The New Decadence
Whether it’s Swarovski crystal or designer boutiques, Shanghai’s newly affluent have embraced consumerism as enthusiastically as their 19th-century counterparts reached for the opium pipes. Shopping is definitely the new decadence.
With air-conditioned malls and flashy department stores, the city’s premier shopping street is Nanjing Lu. It’s partly closed for pedestrian traffic only, and at night the neon-lit signs dazzle as brightly as those in Hong Kong. Prices for Western designer brands seem even higher than back home, but you can get great buys on shoes. While I was browsing, my husband picked up stylish leather loafers for the equivalent of $13.50. One big annoyance is the hordes of fake Rolex and Prada handbag merchants that attach themselves like limpets to any passing Westerner.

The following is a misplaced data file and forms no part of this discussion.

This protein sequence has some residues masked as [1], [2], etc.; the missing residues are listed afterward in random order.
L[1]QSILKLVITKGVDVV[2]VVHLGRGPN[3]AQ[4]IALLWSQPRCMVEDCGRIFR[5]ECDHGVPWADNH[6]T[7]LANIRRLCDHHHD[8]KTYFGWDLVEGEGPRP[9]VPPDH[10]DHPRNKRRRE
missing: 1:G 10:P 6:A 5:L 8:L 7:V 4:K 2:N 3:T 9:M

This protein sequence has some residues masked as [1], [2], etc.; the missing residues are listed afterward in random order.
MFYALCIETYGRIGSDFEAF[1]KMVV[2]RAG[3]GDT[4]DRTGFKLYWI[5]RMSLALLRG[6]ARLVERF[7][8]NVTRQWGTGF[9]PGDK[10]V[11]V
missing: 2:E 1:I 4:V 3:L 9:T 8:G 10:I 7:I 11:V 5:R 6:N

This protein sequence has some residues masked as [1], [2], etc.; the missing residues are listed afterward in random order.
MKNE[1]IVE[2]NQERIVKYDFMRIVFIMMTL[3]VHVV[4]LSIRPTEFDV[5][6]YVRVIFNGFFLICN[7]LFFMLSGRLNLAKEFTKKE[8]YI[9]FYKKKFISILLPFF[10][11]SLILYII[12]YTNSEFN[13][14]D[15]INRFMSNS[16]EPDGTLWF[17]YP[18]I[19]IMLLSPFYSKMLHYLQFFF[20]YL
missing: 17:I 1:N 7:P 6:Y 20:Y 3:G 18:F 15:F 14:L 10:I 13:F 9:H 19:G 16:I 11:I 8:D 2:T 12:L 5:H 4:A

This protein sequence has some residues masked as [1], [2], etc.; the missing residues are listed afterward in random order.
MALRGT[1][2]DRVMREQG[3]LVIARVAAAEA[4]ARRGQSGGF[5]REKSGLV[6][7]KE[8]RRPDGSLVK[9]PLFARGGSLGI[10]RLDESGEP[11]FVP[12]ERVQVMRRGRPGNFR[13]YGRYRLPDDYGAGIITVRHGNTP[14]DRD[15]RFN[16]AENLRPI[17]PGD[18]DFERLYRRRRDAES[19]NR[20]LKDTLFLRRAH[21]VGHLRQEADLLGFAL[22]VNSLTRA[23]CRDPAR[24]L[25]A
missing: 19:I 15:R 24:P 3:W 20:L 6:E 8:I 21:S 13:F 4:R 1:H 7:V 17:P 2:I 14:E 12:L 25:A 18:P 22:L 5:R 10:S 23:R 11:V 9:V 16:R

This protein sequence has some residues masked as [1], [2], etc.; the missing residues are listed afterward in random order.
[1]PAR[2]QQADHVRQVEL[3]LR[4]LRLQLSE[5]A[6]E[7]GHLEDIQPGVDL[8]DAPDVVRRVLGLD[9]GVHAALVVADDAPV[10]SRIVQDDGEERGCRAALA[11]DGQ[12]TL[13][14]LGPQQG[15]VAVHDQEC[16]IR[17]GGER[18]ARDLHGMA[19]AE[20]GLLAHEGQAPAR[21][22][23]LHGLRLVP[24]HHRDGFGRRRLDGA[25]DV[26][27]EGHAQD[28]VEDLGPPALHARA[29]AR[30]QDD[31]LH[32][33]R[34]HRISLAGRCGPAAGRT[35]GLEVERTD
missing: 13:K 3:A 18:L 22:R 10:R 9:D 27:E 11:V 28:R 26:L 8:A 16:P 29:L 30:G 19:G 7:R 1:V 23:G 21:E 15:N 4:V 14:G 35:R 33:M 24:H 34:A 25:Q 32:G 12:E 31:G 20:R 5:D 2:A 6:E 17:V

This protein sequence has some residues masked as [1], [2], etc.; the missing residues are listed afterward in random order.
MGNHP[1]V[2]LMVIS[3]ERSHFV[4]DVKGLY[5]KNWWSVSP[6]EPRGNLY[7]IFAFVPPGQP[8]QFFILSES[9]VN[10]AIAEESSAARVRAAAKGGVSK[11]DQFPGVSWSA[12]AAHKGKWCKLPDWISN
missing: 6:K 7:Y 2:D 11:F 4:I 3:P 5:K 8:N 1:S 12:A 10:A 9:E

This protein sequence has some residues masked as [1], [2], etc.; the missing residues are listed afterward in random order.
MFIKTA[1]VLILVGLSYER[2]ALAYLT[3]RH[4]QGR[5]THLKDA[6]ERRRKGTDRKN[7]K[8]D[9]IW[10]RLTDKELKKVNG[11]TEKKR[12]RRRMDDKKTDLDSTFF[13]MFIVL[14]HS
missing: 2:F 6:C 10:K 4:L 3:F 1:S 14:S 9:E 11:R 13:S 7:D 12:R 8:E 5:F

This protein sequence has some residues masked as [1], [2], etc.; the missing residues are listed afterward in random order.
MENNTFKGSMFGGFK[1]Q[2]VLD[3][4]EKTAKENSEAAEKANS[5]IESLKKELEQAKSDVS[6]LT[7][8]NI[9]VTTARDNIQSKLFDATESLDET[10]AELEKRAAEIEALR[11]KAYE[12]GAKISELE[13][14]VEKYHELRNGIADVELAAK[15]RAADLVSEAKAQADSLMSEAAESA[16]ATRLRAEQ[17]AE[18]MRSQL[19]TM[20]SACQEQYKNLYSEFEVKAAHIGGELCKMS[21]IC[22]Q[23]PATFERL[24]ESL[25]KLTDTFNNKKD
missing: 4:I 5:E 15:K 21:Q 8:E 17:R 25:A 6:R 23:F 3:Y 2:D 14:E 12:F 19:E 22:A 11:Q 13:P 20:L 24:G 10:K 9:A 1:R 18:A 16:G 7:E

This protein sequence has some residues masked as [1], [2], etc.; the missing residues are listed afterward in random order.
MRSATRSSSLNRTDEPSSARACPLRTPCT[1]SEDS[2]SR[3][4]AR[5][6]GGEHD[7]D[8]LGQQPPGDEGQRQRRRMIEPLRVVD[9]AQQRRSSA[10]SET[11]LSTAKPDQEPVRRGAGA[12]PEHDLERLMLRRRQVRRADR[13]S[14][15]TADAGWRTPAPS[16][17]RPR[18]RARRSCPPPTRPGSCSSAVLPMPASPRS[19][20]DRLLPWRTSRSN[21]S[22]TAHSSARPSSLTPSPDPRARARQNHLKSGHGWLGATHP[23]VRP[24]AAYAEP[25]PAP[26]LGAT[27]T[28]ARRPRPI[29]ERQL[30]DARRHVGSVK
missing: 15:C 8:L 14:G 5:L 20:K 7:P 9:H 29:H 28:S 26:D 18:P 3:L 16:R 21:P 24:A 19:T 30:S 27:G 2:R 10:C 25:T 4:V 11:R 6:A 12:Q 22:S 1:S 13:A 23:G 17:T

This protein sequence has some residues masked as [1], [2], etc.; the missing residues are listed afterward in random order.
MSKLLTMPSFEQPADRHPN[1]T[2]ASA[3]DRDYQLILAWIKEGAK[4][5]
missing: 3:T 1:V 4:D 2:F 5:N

“Boo yow” — I don’t want it. If you learn only one Chinese phrase, this is a good choice.
More popular with locals, Huaihai Zhong Lu is another major shopping street arrowing through the French Concession area. If you’re still not satiated, take the under-river train through the weirdly psychedelic Bund Tunnel to Pudong. You’ll emerge almost beside the monumental Super Brand Mall. With a floor of restaurants, juice bars, and coffee shops, it’s also a great place for lunch. I paid less than $5 for a noodle hotpot and a beer.
For items like silk, calligraphy brushes, porcelain tea sets, and handicrafts, the best buys are often in the markets. But if you’re looking for jade or antiques, be careful. Guidebooks warn that at least 85% of goods at Dongtai Lu Antique Market (on the eastern edge of the French Concession) are fakes.
Before buying any high-value item, take a look at the genuine objets d’art in the state-run Shanghai Antique & Curio Store (196-246 Guangdong Lu). Prices are high, but you’ll get an idea of what a real porcelain vase or jade dragon should look like. But note that you may have to relocate to enjoy your treasures. Genuine antiques more than 200 years old cannot be exported out of China.
Mao memorabilia is everywhere. I succumbed and paid 5 yuan (60 cents) for a red-tasseled dangly thing with a portrait of the Great Helmsman embossed in gilt. I undoubtedly possess the tackiest car decoration in the west of Ireland.